Thursday, 3 June 2021
Ceisteanna ó Cheannairí - Leaders' Questions
Alan Kelly (Tipperary, Labour)
I will raise a very sensitive matter this morning relating to the mother and baby homes. Yesterday I raised with the Taoiseach the decision of Professor Mary Daly, one of the members of the commission, to appear at an academic event in Oxford, having previously refused to come before the Oireachtas children's committee. She appeared at the event yesterday. Devastating revelations and evidence was given about what went on as regards the report and the recommendations from the commission. There is evidence that survivors' testimony given confidentially was not taken on board. This was clear to many once the report came out but we have now heard it from one of three people on the commission. This was discounted for very tenuous legal reasons.
I have a very clear question for the Tánaiste. Does he accept, based on what we now know, that the report must be repudiated? As Dr. Maeve O'Rourke of the Clann Project, a supporter of the survivors, said, we cannot accept this report. It is not valid, fully truthful, a historical record and accurate. The stories that were told in a confidential fashion by women who went through such suffering, with such a stain on our society and country, were not taken on board. This is not acceptable.
The Tánaiste sat beside the former Minister, former Deputy Zappone, but I have no idea what she was at. It is quite clear the construct of this commission was flawed from the beginning. These survivors - their lives, stories and honesty - needed to be reflected in the report but they were not. It is not like people were not asking questions over the years. In fairness to a former journalist, Mr. Conall Ó Fátharta, he asked all these questions numerous times over nine years and never got the answers. The commission did not spend half its budget and it did not, in interim reports, indicate these issues. It is completely flawed.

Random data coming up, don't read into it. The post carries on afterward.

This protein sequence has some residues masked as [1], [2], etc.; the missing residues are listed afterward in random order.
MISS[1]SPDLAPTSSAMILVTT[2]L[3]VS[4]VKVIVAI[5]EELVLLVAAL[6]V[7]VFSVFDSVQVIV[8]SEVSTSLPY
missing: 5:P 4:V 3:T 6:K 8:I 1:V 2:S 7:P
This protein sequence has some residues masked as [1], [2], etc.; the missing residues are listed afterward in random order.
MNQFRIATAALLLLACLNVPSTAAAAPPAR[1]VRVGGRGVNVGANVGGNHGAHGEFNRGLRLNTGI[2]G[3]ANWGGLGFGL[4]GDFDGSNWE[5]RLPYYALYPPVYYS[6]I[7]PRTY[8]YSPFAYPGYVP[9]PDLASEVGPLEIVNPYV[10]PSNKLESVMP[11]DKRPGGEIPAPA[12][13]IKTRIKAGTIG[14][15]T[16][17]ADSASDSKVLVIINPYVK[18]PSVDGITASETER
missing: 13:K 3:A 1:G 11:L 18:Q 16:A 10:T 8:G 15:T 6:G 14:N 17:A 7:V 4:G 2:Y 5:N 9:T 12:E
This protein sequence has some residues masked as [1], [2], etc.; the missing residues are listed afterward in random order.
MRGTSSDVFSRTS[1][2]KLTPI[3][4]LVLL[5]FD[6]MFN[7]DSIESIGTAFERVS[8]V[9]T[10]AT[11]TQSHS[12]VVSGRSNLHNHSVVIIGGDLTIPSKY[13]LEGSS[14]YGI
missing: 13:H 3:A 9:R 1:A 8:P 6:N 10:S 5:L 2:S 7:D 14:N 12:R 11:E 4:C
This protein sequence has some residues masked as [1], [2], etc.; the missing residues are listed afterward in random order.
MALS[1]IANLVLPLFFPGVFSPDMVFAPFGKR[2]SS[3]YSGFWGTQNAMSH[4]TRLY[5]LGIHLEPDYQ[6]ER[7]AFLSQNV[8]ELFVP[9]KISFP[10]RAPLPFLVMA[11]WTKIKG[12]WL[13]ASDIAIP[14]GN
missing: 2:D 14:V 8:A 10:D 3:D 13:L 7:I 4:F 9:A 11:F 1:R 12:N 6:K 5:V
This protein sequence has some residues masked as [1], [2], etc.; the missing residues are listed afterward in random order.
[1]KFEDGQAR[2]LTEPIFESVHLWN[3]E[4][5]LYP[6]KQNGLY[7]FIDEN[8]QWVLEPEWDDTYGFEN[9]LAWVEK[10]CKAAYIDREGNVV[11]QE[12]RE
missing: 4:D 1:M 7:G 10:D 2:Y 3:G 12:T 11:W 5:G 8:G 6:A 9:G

I ask these questions on behalf of a number of people who have always been in touch with me on this matter. Does the Tánaiste accept this report must be repudiated and the work should be done again? We may be able to use aspects of it but the report must be done again. Does the Tánaiste accept the construction of this commission was fundamentally flawed from the beginning, limiting the quality, comprehensiveness and accuracy of the report? Does he accept that Professor Daly appearing at the Oxford event yesterday has essentially retraumatised the survivors? Will the Tánaiste please stand up to represent those women and families who have been affected and give them hope that we can, as a country, do right by them once and for all?